Constitutional Conventions and the Headship of State: Australian Experience
Dr Donald Markwell (Queensland & Trinity 1981)
Constitutional Conventions and the Headship of State: Australian Experience by Dr Donald Markwell (Queensland & Trinity 1981) discusses conventions and other practice relating to the Crown in Australia’s Westminster-style system of government responsible to Parliament. Papers consider the “Australianisation” of the Crown since federation in 1901, the evolution of a modern Australian office of Governor-General (exemplified by Sir Zelman Cowen, Dame Quentin Bryce, and others), and the continuing debate on an Australian republic. Controversies analysed include the exercise of the “reserve powers” by Governor-General Sir John Kerr to resolve the 1975 constitutional crisis, the long but now controversial practice of Governors-General consulting High Court judges on the exercise of their constitutional discretions, and the conventions that relate to “hung parliaments” and to ministerial resignations. These studies highlight the need for careful consideration of constitutional principles and precedents to an understanding of conventions and the office of Governor-General of Australia. Several Rhodes Scholars feature prominently, including Sir Zelman Cowen, Sir Kenneth Wheare, Dr Eugene Forsey, and others. (Connor Court, 2016).
Living Longer, Living Better: Lifestyle, Exercise, Diet, an Yoga for Heart and Mind
Professor Lionel Opie (Cape Province & Lincoln 1956)
Living Longer, Living Better: Lifestyle, Exercise, Diet and Yoga for Heart and Mind is written for all those who strive for optimal long-term health and the maximal functioning of their hearts and minds. Dr. Opie has examined the hard science behind the purported health benefits of practices such as diet, meditation, yoga, and prayer.
Competing Against Luck
Clayton Christensen (Utah & Queen's 1975), Taddy Hall, Karen Dillon, David S. Duncan
How do companies know how to grow? How can they create products that they are sure customers want to buy? Can innovation be more than a game of hit and miss? Harvard Business School professor Clayton Christensen has the answer. A generation ago, Christensen revolutionised business with his groundbreaking theory of disruptive innovation. Now, he goes further, offering powerful new insights.
A Boy on the Last Boat: A Journey Around the World
Dr Ben Lochtenberg (Western Australia & Brasenose 1954)
Lochtenberg's memoir: A Singapore-born young colonial Dutch boy, whose father suffered and died as a Japanese prisoner of war building a railway in Sumatra, escaped from Java with his mother and arrived as a refugee in Australia in 1942. Educated by Jesuits and then at the University of Western Australia and at Oxford, he had a career with ICI initially as an engineer, ending in 1993 following senior executive and Board roles in Australia, England, Canada and finally in the United States. His life from childhood in European colonies in Asia, spanned major changes in technology and the chemical industry. With his wife and seven children, he experienced and adjusted to a wide range of cultures and societies. During the twenty years of retirement in Melbourne, he has been active in mental health research at the University of Melbourne, Newman College, in support of palliative care, homelessness and refugees - the latter being where his story began.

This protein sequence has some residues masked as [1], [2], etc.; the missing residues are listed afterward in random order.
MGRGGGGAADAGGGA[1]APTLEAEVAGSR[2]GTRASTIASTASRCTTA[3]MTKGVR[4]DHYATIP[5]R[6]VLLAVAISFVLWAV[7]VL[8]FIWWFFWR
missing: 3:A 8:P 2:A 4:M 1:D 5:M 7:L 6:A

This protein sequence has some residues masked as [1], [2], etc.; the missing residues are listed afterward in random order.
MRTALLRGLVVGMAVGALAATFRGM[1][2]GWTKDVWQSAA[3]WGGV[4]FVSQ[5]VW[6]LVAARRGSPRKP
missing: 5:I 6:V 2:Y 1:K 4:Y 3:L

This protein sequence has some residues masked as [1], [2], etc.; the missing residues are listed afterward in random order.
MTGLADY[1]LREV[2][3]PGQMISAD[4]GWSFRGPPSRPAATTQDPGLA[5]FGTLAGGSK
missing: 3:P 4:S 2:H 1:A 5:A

Fighting Hurt: Rule and Exception in Torture and War
Henry Shue (North Carolina & Merton 1961)
Fighting Hurt brings together key essays by Henry Shue on the issue of torture, and relatedly, the moral challenges surrounding the initiation and conduct of war, and features a new introduction outlining the argument of the essays, putting them into context, and describing how and in what ways his position has modified over time.
Democracy Against Domination
K. Sabeel Rahman (New York & Pembroke 2005)
This book is a new response to economic and social inequality as well as democratic theory and democratic institutional design.
Julian Gewirtz (Connecticut & St Edmund Hall 2013)
Unlikely Partners recounts the story of how Chinese politicians and intellectuals looked beyond their country’s borders for economic guidance at a key crossroads in the nation’s tumultuous twentieth century. Julian Gewirtz offers a dramatic tale of competition for influence between reformers and hardline conservatives during the Deng Xiaoping era, bringing to light China’s productive exchanges with the West. Read reviews in the The Economist and Financial Times.
Forests Are Gold: Trees, People, and Environmental Rule in Vietnam
Pam McElwee (Kansas & Wadham 1993)
Forests Are Gold examines the management of Vietnam's forests in the tumultuous twentieth century--from French colonialism to the recent transition to market-oriented economics - as the country united, prospered, and transformed people and landscapes. Forest policy has rarely been about ecology or conservation for nature's sake, but about managing citizens and society, a process Pamela McElwee terms "environmental rule." Untangling and understanding these practices and networks of rule illuminates not just thorny issues of environmental change, but also the birth of Vietnam itself.
Becoming the Math Teacher You Wish You'd Had: Ideas and Strategies from Vibrant Classrooms
Tracy Johnston Zager (New York & University 1995)
While mathematicians describe mathematics as playful, beautiful, creative, and captivating, many students describe math class as boring, stressful, useless, and humiliating. In Becoming the Math Teacher You Wish You’d Had, Tracy Zager helps teachers close this gap by making math class more like mathematics.
A World In Disarray: American Foreign Policy And The Crisis Of The Old Order
Dr Richard Haass (Florida & Wadham 1973)
In A World in Disarray, Haass argues for an updated global operating system—call it world order 2.0—that reflects the reality that power is widely distributed and that borders count for less. One critical element of this adjustment will be adopting a new approach to sovereignty, one that embraces its obligations and responsibilities as well as its rights and protections.
The Career Catapult: Shake-Up The Status Quo And Boost Your Professional Trajectory
Roopa Unnikrishnan (India & Balliol 1995)
In The Career Catapult, innovative career consultant Roopa Unnikrishnan shows you how to gaze into this uncertain future and shape it to your advantage―regardless of your current position in the job hierarchy.